Much excitement: Late Antique climate change has been in the news this week!
The evidence being put together by Ulf Büntgen and the Euro-Med2k Working Group about Europe’s changing climate is creating a fantastic resource for understanding better the relationship between climate and the course of history. Some of their conclusions are terrifying, particularly that present average summer temperatures have no parallels over the past 2000 years. Let’s not deny climate change is a real thing.
And yet. There is, as my friend Monica Azzolini put it this morning, a need for a ‘more nuanced environmental history that actually uses both micro-historical tools and macro-historical tools together’. The reporting of what is now being called ‘The Late Antique Little Ice Age’ makes this a real case in point.
The idea that there was some environmental change in the period is not new. There have been discussions for years about evidence for a major volcanic eruption around AD536 – an eruption Büntgen now reckons was three in relatively quick succession which forced a drop of maybe up to 4°C in some areas. Michael McCormick has already published articles arguing that environmental instability helped to destabilise the Roman Empire and to provide conditions for the Justinian Pandemic (ie plague) of the sixth century.
So, onto the new reports.
First up, I saw ‘New “Little Ice Age” coincides with fall of Eastern Roman Empire and growth of Arab Empire’. In this article, Büntgen is quoted saying ‘with so many variables, we must remain cautious about environmental cause and political effect, but it is striking how closely this climate change aligns with major upheavals across several regions’. (I like ‘We must remain cautious… but…’ there – a classic academic sidestep). The big story should now apparently be: sixth-century tribes moved from the steppes of northern China, formed an alliance with the East Romans, and helped to defeat the Sasanian Empire in Persia in the early seventh century, paving the way for the rise of the Arab Empire.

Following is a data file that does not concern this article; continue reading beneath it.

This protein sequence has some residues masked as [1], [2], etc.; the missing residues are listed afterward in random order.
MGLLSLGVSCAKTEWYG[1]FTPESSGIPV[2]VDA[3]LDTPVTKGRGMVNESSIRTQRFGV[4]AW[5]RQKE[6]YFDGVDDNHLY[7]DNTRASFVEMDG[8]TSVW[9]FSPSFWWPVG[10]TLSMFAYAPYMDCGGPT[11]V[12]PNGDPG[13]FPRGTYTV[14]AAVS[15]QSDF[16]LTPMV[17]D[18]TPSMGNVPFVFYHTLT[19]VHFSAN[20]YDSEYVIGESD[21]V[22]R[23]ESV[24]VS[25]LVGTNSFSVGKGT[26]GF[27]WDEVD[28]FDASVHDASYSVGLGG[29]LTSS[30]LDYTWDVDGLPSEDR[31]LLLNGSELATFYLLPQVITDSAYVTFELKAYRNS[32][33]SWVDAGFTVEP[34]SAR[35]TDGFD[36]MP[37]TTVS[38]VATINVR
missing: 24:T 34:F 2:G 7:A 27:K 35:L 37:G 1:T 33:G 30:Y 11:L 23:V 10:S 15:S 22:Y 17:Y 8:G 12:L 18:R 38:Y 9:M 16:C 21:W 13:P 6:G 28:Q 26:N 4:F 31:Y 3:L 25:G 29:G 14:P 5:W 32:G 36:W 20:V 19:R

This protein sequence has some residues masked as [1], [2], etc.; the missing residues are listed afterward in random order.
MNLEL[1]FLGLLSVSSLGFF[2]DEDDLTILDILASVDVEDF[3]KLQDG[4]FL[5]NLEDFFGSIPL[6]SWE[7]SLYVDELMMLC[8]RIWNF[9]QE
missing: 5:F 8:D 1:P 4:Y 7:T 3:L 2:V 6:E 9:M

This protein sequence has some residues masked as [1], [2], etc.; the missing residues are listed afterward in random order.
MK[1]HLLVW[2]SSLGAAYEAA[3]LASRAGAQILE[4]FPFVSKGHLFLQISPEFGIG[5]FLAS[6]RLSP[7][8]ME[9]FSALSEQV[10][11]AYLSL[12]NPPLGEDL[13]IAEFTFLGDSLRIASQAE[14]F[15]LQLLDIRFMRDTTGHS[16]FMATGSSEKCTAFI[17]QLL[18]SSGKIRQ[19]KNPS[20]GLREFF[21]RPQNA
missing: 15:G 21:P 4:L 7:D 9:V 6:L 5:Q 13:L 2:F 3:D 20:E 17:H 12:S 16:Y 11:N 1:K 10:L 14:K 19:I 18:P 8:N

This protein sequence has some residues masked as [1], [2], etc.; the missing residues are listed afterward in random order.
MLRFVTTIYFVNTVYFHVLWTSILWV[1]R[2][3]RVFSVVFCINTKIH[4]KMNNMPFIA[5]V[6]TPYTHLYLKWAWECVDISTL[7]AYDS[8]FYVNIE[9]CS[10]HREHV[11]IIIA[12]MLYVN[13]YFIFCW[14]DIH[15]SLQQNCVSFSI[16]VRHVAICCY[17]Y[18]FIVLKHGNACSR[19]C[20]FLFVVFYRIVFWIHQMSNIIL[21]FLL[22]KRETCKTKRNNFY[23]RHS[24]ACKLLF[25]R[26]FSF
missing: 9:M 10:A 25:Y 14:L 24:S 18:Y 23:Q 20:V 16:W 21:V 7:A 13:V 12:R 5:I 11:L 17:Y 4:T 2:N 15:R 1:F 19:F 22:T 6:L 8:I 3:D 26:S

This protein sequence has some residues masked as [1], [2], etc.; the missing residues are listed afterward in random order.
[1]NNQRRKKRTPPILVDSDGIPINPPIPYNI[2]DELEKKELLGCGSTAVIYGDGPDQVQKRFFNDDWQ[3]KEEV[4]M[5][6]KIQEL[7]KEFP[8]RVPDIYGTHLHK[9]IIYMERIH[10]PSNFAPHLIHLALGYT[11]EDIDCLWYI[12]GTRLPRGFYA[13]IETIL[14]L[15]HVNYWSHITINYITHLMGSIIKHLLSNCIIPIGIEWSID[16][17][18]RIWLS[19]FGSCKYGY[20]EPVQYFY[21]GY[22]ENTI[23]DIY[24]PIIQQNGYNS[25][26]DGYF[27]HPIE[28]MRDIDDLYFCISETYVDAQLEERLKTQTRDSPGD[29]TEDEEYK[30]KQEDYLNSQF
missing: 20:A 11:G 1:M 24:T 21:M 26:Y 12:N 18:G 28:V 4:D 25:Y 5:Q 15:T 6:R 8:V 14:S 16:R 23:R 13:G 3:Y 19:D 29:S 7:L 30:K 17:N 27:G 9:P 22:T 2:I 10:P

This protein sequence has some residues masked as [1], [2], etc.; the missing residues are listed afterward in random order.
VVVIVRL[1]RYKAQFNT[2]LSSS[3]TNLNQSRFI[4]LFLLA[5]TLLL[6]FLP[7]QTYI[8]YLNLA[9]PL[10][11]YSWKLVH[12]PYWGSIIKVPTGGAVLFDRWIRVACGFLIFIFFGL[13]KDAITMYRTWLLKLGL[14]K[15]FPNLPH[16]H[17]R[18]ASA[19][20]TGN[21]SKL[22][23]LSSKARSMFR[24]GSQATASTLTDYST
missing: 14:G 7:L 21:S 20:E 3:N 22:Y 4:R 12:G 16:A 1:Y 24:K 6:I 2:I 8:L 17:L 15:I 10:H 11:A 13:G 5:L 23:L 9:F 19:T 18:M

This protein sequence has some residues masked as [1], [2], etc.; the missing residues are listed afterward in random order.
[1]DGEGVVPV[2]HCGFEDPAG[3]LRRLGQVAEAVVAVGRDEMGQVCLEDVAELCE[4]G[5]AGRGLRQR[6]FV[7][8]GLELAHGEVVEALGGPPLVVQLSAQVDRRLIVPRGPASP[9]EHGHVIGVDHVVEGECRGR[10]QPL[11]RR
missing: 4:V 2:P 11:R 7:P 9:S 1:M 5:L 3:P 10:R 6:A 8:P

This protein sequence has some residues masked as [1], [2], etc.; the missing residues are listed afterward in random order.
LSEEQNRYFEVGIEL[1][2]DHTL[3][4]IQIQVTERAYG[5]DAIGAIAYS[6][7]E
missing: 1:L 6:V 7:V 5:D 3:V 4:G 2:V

What has been ‘explained’ here? As put in the article, the movement of the steppe peoples, prompted by climate change, explains everything that happens thereafter. But it doesn’t. The course of the reign of Herakleios (r.610-641), which covers the defeat of the Persians and the first major successes of the Arabs, was highly complex on almost every conceivable level. Here is the briefest summary. Climate change may explain some aspects of some factors in play, but it does not explain ‘what happened’.
Then there was this story in New Scientist: ‘125-year mini ice age linked to plague and fall of empires’. Again these links are a bit vague. ‘There was dramatic social, cultural, and political change in this period. Perhaps aspects of the changes were exacerbated by a colder period’, suggests Late Romanist/ Byzantinist Shaun Tougher. Francis Ludlow adds ‘ultimately there can be very little doubt that these sorts of abrupt climate events place great stress on societies, and can sometimes tip them over the edge’. Both of these statements are entirely reasonable. Neither of them actually addresses whether the changes in the environment had any actual role to play in the shaping of the events the article is about.
The article finishes with some comments about ‘weather winners’, as some people may have benefited from climate change. Good. Büntgen returns here, suggesting that the Arab conquests of the seventh century may have been helped by increased vegetation caused by climate change. Fine. And Buntgen does not seem to be suggesting that this was ‘the cause of the Arab conquests’. But without any context, it is awkward. There is no suggestion that the Arabs were taking advantage of an East Rome weakened by its recent struggles against the Persian Empire, no suggestion that the leaders were energised by the teaching of Muhammad (d. 632) – there were a lot of political and cultural factors in play, and explaining the Arab conquests on the basis of feeding camels alone is EXACTLY why invoking environmental factors remains controversial.
It does not need to be a competition, environment vs people. Let’s be honest: ‘it was a combination of factors’. Changing climate can trigger important changes. People, being people, respond to these changes in different ways. Tying climactic patterns to large-scale ‘rise and fall’ patterns isn’t necessarily helpful, if it promotes a clunky monocausalism. Sometimes people do things, achieve things, despite what the weather is doing.
This was why I was undertaking my mini ‘Climates of Crisis’ project already. We need to understand better the ways in which environmental crisis becomes a human crisis. We need to understand how climate changes intersects with political, religious, and cultural thinking. The work of Büntgen and his colleagues is fantastic – and more historians need to bring their tricks to the party.